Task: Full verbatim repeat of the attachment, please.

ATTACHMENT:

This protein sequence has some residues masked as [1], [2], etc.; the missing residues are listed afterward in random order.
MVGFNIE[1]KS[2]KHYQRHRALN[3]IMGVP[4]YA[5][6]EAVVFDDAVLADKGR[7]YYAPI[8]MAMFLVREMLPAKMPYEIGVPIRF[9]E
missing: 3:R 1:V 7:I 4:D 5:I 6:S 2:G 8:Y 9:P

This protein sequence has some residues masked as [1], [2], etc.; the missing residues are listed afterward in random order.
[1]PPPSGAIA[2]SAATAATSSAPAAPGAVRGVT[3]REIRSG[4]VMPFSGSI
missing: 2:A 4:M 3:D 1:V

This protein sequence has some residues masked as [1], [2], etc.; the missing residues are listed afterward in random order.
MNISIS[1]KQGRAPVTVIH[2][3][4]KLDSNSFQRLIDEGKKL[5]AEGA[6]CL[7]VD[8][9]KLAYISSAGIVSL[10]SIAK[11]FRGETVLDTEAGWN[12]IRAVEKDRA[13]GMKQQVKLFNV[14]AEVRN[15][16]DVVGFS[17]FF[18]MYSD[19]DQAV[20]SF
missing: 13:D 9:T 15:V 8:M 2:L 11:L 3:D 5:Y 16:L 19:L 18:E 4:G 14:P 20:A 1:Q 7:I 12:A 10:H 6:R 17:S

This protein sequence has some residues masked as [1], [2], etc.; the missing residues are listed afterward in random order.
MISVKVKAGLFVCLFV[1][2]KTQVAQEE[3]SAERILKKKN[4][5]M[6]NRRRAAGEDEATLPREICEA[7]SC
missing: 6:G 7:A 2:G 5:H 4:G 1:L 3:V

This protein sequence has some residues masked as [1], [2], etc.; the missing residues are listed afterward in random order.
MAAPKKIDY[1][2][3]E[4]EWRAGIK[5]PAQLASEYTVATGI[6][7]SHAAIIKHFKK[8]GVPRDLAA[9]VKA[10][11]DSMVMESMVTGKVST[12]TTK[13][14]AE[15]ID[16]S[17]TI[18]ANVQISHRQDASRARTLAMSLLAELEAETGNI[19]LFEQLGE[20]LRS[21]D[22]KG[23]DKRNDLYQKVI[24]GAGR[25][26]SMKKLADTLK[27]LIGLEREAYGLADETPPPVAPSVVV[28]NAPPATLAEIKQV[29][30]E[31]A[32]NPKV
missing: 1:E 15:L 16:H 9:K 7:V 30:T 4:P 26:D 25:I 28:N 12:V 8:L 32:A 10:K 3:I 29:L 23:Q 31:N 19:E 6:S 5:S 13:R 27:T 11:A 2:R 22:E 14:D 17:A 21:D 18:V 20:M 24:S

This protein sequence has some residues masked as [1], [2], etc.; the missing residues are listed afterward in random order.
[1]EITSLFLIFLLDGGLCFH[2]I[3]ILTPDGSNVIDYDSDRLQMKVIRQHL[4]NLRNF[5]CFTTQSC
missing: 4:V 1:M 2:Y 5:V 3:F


This protein sequence has some residues masked as [1], [2], etc.; the missing residues are listed afterward in random order.
MVGFNIE[1]KS[2]KHYQRHRALN[3]IMGVP[4]YA[5][6]EAVVFDDAVLADKGR[7]YYAPI[8]MAMFLVREMLPAKMPYEIGVPIRF[9]E
missing: 3:R 1:V 7:I 4:D 5:I 6:S 2:G 8:Y 9:P

This protein sequence has some residues masked as [1], [2], etc.; the missing residues are listed afterward in random order.
[1]PPPSGAIA[2]SAATAATSSAPAAPGAVRGVT[3]REIRSG[4]VMPFSGSI
missing: 2:A 4:M 3:D 1:V

This protein sequence has some residues masked as [1], [2], etc.; the missing residues are listed afterward in random order.
MNISIS[1]KQGRAPVTVIH[2][3][4]KLDSNSFQRLIDEGKKL[5]AEGA[6]CL[7]VD[8][9]KLAYISSAGIVSL[10]SIAK[11]FRGETVLDTEAGWN[12]IRAVEKDRA[13]GMKQQVKLFNV[14]AEVRN[15][16]DVVGFS[17]FF[18]MYSD[19]DQAV[20]SF
missing: 13:D 9:T 15:V 8:M 2:L 11:L 3:D 5:Y 16:L 19:L 18:E 4:G 14:P 20:A 1:Q 7:I 12:A 10:H 6:R 17:S

This protein sequence has some residues masked as [1], [2], etc.; the missing residues are listed afterward in random order.
MISVKVKAGLFVCLFV[1][2]KTQVAQEE[3]SAERILKKKN[4][5]M[6]NRRRAAGEDEATLPREICEA[7]SC
missing: 6:G 7:A 2:G 5:H 4:G 1:L 3:V

This protein sequence has some residues masked as [1], [2], etc.; the missing residues are listed afterward in random order.
MAAPKKIDY[1][2][3]E[4]EWRAGIK[5]PAQLASEYTVATGI[6][7]SHAAIIKHFKK[8]GVPRDLAA[9]VKA[10][11]DSMVMESMVTGKVST[12]TTK[13][14]AE[15]ID[16]S[17]TI[18]ANVQISHRQDASRARTLAMSLLAELEAETGNI[19]LFEQLGE[20]LRS[21]D[22]KG[23]DKRNDLYQKVI[24]GAGR[25][26]SMKKLADTLK[27]LIGLEREAYGLADETPPPVAPSVVV[28]NAPPATLAEIKQV[29][30]E[31]A[32]NPKV
missing: 1:E 15:L 16:H 9:K 7:V 30:T 4:P 26:D 25:I 28:N 12:V 8:L 32:A 10:K 3:I 29:L 23:Q 31:N 19:E 6:S 5:S 13:R 27:T 11:A 2:R 22:E 14:D 17:A 21:D 18:V 20:M 24:S

This protein sequence has some residues masked as [1], [2], etc.; the missing residues are listed afterward in random order.
[1]EITSLFLIFLLDGGLCFH[2]I[3]ILTPDGSNVIDYDSDRLQMKVIRQHL[4]NLRNF[5]CFTTQSC
missing: 4:V 1:M 2:Y 5:V 3:F